Taking Stock of the Garden now Spring has Arrived
With the recent fair weather I’ve had a chance to take stock of the Garden now that Winter is over. I’ve had a few losses, mainly the tender perennials, so I’m not too bothered by those, and it gives me a chance to put something more permanent in the ground.
I suppose I should describe the garden before I go on to writing anything else about it, shouldn’t I? We have a fairly long garden by London standards. I don’t know how long as I’ve never measured it! It’s split into three areas: a courtyard by the front door, a patio at a higher level which catches the sun from late morning until nightfall (also know rather pretentiously and jokingly as “The Wine Terrace”), and then we have the top end of the garden, which has a tarmac drive bordered on one side by a lawn and the other by a long border.
All of the plants in the courtyard garden are in pots. There are no borders at all and the ground is paved, so if we want to get any colour in there, it has to be in pots. We decided to go for a white theme to the flowering plants as it doesn’t get an awful lot of sun and thought that would lighten it up a bit. We get hot, almost scorching midday sun across one side of the small courtyard while the other side gets no direct sunlight at all. This creates quite a challenging area to plant, but one which is quite rewarding as it offers the opportunity to get a good bit of variation into the garden. Having plants in pots also allows a bit more control over what can be planted, and sulking specimens can always be moved if they’re in the wrong place.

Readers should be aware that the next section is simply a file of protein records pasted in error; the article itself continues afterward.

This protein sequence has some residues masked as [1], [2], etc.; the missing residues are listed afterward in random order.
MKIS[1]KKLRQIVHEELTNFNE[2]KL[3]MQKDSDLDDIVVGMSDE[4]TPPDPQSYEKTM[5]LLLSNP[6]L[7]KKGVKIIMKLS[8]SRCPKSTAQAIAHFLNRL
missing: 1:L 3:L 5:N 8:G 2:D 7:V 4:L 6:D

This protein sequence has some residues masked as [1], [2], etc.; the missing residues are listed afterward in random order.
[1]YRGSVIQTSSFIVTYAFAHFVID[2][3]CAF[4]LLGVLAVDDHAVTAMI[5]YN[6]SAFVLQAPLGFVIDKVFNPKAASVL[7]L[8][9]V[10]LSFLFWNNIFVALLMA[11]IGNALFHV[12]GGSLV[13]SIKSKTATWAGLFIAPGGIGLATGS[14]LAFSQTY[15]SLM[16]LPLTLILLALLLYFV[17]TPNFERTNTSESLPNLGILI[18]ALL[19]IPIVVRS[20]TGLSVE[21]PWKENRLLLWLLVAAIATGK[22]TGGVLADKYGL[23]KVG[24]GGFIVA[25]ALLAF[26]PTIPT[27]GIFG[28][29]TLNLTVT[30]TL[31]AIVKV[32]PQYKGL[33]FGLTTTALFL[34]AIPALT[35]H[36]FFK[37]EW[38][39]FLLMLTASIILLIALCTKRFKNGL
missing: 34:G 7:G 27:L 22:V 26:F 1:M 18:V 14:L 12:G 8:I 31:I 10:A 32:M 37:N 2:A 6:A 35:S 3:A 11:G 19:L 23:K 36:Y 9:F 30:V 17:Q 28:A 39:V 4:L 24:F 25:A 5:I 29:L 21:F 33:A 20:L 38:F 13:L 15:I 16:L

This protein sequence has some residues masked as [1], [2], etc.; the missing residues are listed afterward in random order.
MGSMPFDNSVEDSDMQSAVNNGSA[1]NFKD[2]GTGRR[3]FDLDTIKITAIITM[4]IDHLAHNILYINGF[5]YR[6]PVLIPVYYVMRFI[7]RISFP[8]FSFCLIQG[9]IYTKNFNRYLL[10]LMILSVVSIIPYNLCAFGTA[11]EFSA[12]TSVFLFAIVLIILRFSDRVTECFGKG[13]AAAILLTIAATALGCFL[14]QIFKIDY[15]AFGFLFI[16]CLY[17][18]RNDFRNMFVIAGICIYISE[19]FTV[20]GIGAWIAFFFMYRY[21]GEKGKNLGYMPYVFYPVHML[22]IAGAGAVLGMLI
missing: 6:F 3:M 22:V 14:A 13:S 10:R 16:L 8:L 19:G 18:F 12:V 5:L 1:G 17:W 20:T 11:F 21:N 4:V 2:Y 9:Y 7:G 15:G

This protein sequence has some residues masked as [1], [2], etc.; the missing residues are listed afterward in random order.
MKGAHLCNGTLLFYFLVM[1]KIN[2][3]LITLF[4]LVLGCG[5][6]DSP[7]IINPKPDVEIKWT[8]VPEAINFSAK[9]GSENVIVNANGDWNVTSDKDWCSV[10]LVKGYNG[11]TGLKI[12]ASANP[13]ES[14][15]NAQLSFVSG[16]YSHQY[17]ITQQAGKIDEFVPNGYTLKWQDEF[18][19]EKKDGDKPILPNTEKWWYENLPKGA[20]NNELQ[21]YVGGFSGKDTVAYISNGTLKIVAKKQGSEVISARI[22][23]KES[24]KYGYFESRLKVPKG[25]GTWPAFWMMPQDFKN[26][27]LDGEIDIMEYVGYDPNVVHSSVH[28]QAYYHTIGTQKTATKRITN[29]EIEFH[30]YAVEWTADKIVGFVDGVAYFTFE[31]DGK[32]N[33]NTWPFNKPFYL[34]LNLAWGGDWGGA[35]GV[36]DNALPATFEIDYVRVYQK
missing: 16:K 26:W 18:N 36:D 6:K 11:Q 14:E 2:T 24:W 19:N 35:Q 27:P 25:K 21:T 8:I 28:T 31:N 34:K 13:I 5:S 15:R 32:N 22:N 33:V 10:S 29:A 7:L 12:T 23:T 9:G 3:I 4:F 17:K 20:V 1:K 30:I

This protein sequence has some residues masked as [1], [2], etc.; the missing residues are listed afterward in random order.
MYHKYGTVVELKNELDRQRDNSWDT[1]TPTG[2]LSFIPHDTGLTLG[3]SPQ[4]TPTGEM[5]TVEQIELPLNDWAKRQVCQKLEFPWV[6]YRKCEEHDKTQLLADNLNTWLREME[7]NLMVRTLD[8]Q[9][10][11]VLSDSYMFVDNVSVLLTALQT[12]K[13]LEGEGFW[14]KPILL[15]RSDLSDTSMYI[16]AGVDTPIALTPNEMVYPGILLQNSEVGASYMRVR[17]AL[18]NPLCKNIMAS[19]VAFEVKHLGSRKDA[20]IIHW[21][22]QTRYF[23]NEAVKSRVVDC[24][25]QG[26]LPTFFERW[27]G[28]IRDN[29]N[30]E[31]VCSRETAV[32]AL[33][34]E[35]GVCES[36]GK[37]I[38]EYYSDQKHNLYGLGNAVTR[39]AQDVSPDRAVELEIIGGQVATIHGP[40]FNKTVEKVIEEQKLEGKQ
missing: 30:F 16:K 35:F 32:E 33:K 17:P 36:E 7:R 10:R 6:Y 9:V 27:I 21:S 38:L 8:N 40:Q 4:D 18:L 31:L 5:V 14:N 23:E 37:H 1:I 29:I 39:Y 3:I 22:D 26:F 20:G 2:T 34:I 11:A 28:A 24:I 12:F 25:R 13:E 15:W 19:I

The wine terrace has one small raised border and is surrounded with a fence on one side, the landlord’s workshop on another and the other two sides are enclosed with trellis with small retaining walls creating a single L-shaped planter. A selection of climbing roses, Wisterias and summer Jasmine climb up the trellis, but were only planted last year, so they’re really only just getting established now. I have a collection of different Yorkshire Flowerpots and Whichford Pottery planters with a range of different plants in them, including roses, camellias and assorted perennials. The border is a mix of perennials and roses, with a few climbers (mainly Clematis and Trachelospermum jasminoides) pinned against the fence.In the last couple of years I’ve renovated the wine terrace and planted up the courtyard but this year I’m going to be working on the top garden. We had three trees cut down from the top garden last year, which has opened up the light enormously. The border to the left of the drive needs some major renovation, so that’s what I’ll be concentrating on. There will certainly be a lot of tree root to clear away and many of the plants which had been in the border have either died or overgrown their space. The soil will need a lot of improvement, so it’s a good job that I have my three compost bins at the far end to the garden. I’m going to need a lot of organic matter to dig into the border to get the soil back to some sort of quality where it’s able to sustain growth! So, with that description, I’ve probably give you a good idea of what the garden looks like at the moment. When the weather’s a little better, I’ll try to take some pictures of the top garden and post them up. It’s in a bit of a state at the moment, although I have seen much worse in my time. It definitely needs a lot of work to bring it up to scratch.